What is a Neighbourhood Forum ?
A neighbourhood forum for neighbourhood planning, is a designated organization under the 2011 Localism Act, whose purpose is sustainable neighbourhood planning for a defined geographical area, where, there are no parish councils. A neighbourhood forum for neighbourhood planning, must have a minimum of 21 people who live work and do business in an area, or who represent the area as a local councillor. Membership must be open to all the aforementioned groups, and be drawn from different places in the area, and from different sections of the community. A neighbourhood forum can undertake a variety of tasks to achieve its purpose, besides neighbourhood planning, according to its constitution. The history section below gives progress towards forming an Aireborough Neighbourhood Forum.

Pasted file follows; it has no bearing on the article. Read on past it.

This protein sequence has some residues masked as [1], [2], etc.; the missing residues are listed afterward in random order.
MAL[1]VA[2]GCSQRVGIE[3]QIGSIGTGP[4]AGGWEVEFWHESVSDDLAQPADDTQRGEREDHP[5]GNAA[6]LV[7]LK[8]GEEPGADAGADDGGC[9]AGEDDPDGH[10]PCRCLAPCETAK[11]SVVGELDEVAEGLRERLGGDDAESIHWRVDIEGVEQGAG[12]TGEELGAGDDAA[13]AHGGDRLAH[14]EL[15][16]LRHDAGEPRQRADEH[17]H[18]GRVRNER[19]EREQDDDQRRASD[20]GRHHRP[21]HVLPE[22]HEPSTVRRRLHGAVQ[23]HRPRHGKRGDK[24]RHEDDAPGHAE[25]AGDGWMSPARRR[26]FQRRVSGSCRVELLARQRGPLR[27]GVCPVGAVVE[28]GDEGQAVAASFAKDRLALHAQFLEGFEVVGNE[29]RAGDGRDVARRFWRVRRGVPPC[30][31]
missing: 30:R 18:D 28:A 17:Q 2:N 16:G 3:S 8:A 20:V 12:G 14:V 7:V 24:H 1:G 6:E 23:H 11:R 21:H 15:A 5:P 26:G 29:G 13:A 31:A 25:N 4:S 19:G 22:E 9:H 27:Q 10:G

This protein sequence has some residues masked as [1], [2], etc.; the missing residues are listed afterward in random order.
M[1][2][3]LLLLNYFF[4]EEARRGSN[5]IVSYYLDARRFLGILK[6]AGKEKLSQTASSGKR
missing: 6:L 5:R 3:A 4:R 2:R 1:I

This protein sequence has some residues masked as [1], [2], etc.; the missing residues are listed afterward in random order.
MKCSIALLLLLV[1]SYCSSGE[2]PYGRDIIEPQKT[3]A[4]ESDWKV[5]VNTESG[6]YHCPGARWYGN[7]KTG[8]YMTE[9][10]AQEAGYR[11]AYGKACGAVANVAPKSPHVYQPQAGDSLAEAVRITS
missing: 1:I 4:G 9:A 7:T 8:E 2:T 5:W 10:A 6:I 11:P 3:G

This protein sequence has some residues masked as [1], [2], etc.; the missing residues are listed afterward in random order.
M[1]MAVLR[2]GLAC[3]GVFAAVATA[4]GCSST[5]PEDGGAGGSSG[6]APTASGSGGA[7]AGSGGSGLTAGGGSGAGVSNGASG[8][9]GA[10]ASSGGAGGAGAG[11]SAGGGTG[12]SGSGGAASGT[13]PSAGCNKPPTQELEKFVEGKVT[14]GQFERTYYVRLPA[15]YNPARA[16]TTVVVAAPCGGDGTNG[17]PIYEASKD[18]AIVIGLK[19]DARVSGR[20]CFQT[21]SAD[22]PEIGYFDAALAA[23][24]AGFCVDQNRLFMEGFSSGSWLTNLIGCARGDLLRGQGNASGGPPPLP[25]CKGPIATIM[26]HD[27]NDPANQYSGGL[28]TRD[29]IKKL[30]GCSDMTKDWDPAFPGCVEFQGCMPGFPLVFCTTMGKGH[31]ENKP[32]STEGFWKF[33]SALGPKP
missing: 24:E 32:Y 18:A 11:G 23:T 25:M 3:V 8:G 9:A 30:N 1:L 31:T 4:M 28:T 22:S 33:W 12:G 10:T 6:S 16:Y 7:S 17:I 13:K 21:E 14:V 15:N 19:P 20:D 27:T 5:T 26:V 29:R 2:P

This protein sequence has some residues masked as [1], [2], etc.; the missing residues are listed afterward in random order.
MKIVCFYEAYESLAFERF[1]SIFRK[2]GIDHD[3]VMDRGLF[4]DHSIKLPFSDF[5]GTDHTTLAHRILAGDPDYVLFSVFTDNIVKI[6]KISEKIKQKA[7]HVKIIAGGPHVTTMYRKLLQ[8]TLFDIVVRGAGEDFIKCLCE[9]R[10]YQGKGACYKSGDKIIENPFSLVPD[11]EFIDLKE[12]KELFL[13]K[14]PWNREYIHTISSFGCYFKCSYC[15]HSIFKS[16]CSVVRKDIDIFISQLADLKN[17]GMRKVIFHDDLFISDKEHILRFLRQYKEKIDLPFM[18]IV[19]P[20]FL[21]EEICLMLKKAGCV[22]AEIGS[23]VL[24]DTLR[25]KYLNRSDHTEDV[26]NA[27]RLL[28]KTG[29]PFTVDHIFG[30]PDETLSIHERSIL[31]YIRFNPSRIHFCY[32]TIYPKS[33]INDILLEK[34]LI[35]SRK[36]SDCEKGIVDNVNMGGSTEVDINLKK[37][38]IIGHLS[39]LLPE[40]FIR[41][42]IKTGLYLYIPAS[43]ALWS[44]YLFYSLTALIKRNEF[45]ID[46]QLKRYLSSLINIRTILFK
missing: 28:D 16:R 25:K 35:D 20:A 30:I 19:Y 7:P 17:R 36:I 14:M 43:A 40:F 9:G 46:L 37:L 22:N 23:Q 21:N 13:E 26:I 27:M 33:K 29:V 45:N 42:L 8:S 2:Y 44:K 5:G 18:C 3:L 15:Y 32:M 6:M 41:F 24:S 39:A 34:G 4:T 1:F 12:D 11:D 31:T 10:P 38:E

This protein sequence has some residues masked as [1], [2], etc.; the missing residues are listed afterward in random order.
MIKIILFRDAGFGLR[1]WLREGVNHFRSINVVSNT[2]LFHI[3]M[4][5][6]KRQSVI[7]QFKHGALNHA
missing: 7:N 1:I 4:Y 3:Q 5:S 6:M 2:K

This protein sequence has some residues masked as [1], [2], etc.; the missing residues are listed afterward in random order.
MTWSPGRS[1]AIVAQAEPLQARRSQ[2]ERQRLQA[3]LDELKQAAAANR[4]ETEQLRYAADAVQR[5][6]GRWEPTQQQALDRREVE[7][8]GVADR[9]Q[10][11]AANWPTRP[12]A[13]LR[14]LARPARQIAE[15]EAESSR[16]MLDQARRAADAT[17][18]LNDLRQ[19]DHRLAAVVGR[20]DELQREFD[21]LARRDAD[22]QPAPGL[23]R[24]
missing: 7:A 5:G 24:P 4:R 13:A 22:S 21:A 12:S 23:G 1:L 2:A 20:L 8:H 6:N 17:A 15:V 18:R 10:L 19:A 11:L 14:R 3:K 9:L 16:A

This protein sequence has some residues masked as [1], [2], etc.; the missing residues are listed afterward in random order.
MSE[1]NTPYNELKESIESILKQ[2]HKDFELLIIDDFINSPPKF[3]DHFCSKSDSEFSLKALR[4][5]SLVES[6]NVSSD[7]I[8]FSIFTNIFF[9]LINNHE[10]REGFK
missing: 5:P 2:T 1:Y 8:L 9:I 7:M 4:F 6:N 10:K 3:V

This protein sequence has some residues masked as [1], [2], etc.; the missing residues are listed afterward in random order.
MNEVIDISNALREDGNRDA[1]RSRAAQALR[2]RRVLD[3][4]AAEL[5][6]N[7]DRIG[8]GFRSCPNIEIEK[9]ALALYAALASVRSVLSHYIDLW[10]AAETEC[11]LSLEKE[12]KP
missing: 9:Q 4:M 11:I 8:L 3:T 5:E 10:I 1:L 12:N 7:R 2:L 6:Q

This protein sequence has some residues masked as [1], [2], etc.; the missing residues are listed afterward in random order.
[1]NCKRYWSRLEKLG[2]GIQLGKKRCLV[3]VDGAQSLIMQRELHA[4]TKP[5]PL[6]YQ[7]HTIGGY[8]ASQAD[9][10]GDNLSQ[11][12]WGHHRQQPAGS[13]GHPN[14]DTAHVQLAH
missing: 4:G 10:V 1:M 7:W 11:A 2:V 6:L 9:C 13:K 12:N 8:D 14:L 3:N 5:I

Aireborough Neighbourhood Development Forum – Constitution
Purpose and Aim of Aireborough Neighbourhood Development Forum (Aireborough Forum)
The purpose of the Aireborough Forum is to support the regeneration and sustainable development of the Aireborough Neighbourhood Area. The aim is to facilitate collaboration between the Area’s stakeholders in order to evaluate, plan, and implement initiatives to improve the economic, social, cultural and environmental well-being of the people who live, work or do substantial business in the Aireborough Neighbourhood Area.
Objectives of Aireborough Neighbourhood Development Forum
a) provide leadership in bringing together a wide range of local people through consultation and co-production, to overcome identified issues affecting well-being, and to seek initiatives that add value to life in Aireborough.
b) produce, implement and maintain an Aireborough Neighbourhood Plan in accordance with both relevant legislation and a shared vision for the Area.
c) seek to conserve and promote the identity and distinctiveness of Aireborough within its wider geographical context.
d) advance the practice of ‘placemaking’ in the Aireborough Neighbourhood Area. The ANF supports the principles of the Freiburg Charter (The Academy of Urbanism, 2010 ).